Chbosky, Stephen (1999). The Perks of Being a Wallflower. Pocket Books
- Genre: Realistic – Fiction, Young adult, Epistolary
- Grade Level: 8th grade and Up
- My prediction of the book “The Perks of Being a Wallflower,” was that it might be about a boy who is struggling to know his true identity. However, I did not expect the plot line to thicken so quickly, and jump straight to suicide. The way the author created and crafted this book was well written, especially when being written in the first person. It allowed me to see outside the window and know what is happening from the characters point of view. This is a good read, for using all three CRF activities that I have chosen from Pinterest, especially the “self-reflection, ” which can be an excellent way to either use it as an extension or as an introduction to this book, so children will be able to mirror themselves before mirroring other peoples life.
- The Perks of Being a Wallflower had a lot of different plots, and issues that were happening from the first-person point of view. What captured my attention is the way it was written, it was written in a way where it was directed towards the audience. Being oblivious about events that exist in the world can be very scary, I strongly feel that teaching specific topics and shinning some light on events that we are always hiding under the rug, can be a very informative learning opportunity.
Lesson Sketch based on the book that includes a lesson objective, 2-3 discussion questions based on the book, a standards-based lesson activity, and at least three links to outside resources, websites, lesson ideas, etc. related to the book that could be used in a lesson or with your future students.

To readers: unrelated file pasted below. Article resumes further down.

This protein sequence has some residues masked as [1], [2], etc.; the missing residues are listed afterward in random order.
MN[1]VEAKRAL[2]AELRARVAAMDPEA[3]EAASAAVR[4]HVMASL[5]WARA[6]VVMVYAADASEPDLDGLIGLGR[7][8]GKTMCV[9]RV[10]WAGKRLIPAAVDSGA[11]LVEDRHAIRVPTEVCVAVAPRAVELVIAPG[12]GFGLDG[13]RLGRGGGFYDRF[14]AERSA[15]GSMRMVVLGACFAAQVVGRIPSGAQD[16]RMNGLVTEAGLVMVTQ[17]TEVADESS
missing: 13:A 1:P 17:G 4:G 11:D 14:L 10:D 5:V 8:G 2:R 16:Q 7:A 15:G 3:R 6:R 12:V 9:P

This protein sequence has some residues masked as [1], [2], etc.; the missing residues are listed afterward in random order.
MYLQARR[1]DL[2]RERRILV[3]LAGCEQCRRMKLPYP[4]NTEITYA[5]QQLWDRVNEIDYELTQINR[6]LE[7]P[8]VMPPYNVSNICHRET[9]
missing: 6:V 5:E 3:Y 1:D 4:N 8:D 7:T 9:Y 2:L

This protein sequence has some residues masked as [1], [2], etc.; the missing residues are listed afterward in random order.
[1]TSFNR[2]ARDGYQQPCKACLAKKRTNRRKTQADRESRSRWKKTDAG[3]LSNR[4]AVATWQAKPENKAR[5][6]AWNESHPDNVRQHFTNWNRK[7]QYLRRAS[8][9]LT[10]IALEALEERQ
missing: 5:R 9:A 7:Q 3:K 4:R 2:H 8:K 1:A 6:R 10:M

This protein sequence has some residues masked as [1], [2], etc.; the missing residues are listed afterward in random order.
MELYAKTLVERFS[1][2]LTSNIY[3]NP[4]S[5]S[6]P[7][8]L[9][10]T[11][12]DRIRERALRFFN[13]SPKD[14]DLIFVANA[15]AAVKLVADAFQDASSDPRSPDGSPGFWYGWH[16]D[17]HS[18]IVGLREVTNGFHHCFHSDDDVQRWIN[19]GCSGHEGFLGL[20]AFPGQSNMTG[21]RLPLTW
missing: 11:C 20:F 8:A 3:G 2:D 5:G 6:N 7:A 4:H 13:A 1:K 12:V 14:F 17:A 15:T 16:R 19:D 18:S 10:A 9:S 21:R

• Lesson Objective: Students will be able to analyze the development of the main character by comparing the students’ personal experience to one of the main characters in the book.
• Discussion Questions:
1. Does not knowing the character’s real names affect your attachment to them?
2. There are so many books, songs, and movies referenced in this book. What do they mean to the characters? How do they affect the way you read the book?
3. Does Charlie write more frequently when he’s happy or when he’s stressed? Why?
4. Do you like that the story is told through letters? Do you feel you know the kind of person Charlie is? His friends and family?
• Standard-based lesson Activity:
Students will create a poster board of themselves that will demonstrate a list of characteristics of themselves, both, inside and outside. Students will then create and choose a thinking map that will help them build and develop a written paper, of the similarities, and differences between the main character and themselves.
3 Links to Outside resources :
- The Perks of Being a Wallflower Official Trailer #1 (2012) – Emma Watson Movie HD